1763        Jul 24, Ottawa Chief Pontiac led an uprising in the wild, distant lands that would one day become Michigan, Ohio and Pennsylvania.
    (HN, 7/24/98)

1766        Jul 24, At Fort Ontario, Canada, Ottawa chief Pontiac and William Johnson signed a peace agreement.
    (HN, 7/24/98)

1779        Jul 24, The Siege of Gibraltar by the Spanish and French was begun. British Gen. George Eliott led the 5,000 man Gibraltar garrison. The siege was finally lifted on Feb 7, 1783. In 1965 T.H. McGuffie authored "The Siege of Gibraltar, 1779-1783).
    (HN, 2/7/99)(ON, 7/01, p.8)

1783        Jul 24, Simon Bolivar (1783-1830), was born in Caracas, Venezuela. He  was a soldier and statesmen who led armies of liberation throughout much of South America, including Ecuador, Venezuela, Colombia, Panama, Peru and Bolivia, which took its name from Bolivar. Bolivar, called "the Liberator," was a leader in Venezuela for struggles of national independence in South America. He formed a Gran Colombia that lasted 8 years but broke apart into Venezuela, Colombia and Ecuador. Bolivar died of tuberculosis.
    (AHD, p.148)(SFC, 6/14/97, p.E3)(AP, 7/24/97)(HNQ, 3/30/00)
1783        Jul 24, Georgia became a protectorate of tsarist Russia.
    (MC, 7/24/02)

1786        Jul 24, Jean-Louis Nicollet, French explorer, was born.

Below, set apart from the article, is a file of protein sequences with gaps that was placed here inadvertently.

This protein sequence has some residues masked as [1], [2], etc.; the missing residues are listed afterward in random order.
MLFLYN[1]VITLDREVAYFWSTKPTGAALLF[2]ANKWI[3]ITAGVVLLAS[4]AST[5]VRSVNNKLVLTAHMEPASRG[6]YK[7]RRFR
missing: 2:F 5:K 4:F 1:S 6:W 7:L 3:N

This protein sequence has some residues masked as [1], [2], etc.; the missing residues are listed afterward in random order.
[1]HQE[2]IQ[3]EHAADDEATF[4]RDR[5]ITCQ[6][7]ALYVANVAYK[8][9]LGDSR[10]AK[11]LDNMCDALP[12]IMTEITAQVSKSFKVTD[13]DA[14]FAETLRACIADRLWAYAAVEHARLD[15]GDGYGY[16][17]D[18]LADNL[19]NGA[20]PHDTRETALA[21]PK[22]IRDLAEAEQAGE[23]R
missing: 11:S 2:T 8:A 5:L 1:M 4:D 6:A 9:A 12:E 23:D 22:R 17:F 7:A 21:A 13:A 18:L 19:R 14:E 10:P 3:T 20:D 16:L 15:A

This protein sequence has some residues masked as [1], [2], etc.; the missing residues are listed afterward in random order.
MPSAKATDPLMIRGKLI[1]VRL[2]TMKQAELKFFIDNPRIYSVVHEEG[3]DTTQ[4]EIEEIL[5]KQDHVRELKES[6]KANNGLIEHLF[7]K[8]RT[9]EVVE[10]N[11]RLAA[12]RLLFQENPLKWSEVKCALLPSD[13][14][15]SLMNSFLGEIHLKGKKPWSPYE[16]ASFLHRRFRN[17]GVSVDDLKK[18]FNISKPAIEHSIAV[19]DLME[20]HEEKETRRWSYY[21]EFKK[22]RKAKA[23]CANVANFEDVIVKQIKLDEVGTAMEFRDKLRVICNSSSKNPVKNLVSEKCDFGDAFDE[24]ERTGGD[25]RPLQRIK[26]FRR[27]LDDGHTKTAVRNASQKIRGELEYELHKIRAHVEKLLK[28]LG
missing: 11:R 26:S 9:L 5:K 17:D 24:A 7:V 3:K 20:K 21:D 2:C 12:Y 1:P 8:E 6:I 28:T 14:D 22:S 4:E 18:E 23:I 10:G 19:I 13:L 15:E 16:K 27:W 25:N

(HN, 7/24/02)

1791        Jul 24, Robespierre expelled all Jacobins opposed to the principles of the French Revolution.
    (HN, 7/24/98)

1793        Jul 24, France passed the 1st copyright law.
    (MC, 7/24/02)

1802        Jul 24, Alexandre Dumas (d.1870), French novelist and dramatist who wrote "The Count of Monte Cristo" and "The Three Musketeers," was born. Alexandre Dumas, pere, French author of romantic plays and novels. He wrote "The Man in the Iron Mask." He was the father of Alexandre Dumas fils (1824-1895), French author of plays of social realism.
    (HFA, '96, p.34)(AHD, 1971, p.403)(WUD, 1994, p.441)(HN, 7/24/98)

1831        Jul 24, Maria Agata Szymanowska (41), composer, died.
    (MC, 7/24/02)

1847        Jul 24, Mormon leader Brigham Young and his followers, the first members of Church of Jesus Christ of Latter Day Saints (Mormons), arrived in the valley of the Great Salt Lake in present-day Utah.
    (AP, 7/24/97)(HN, 7/24/98)

1858        Jul 24, During the Illinois senatorial campaign Republican candidate Abraham Lincoln challenged Democrat Steven Douglas to a series of joint debates, which covered the slavery controversy and its impact on the nation. The debates illuminated the positions of Lincoln and Douglas on slavery, which Lincoln regarded as "a moral, a social and a political wrong," while Douglas evaded the moral issue. Even though Lincoln narrowly won the popular vote, Douglas prevailed in the state legislature 54-41 and thus the election. The debates propelled Lincoln to national prominence.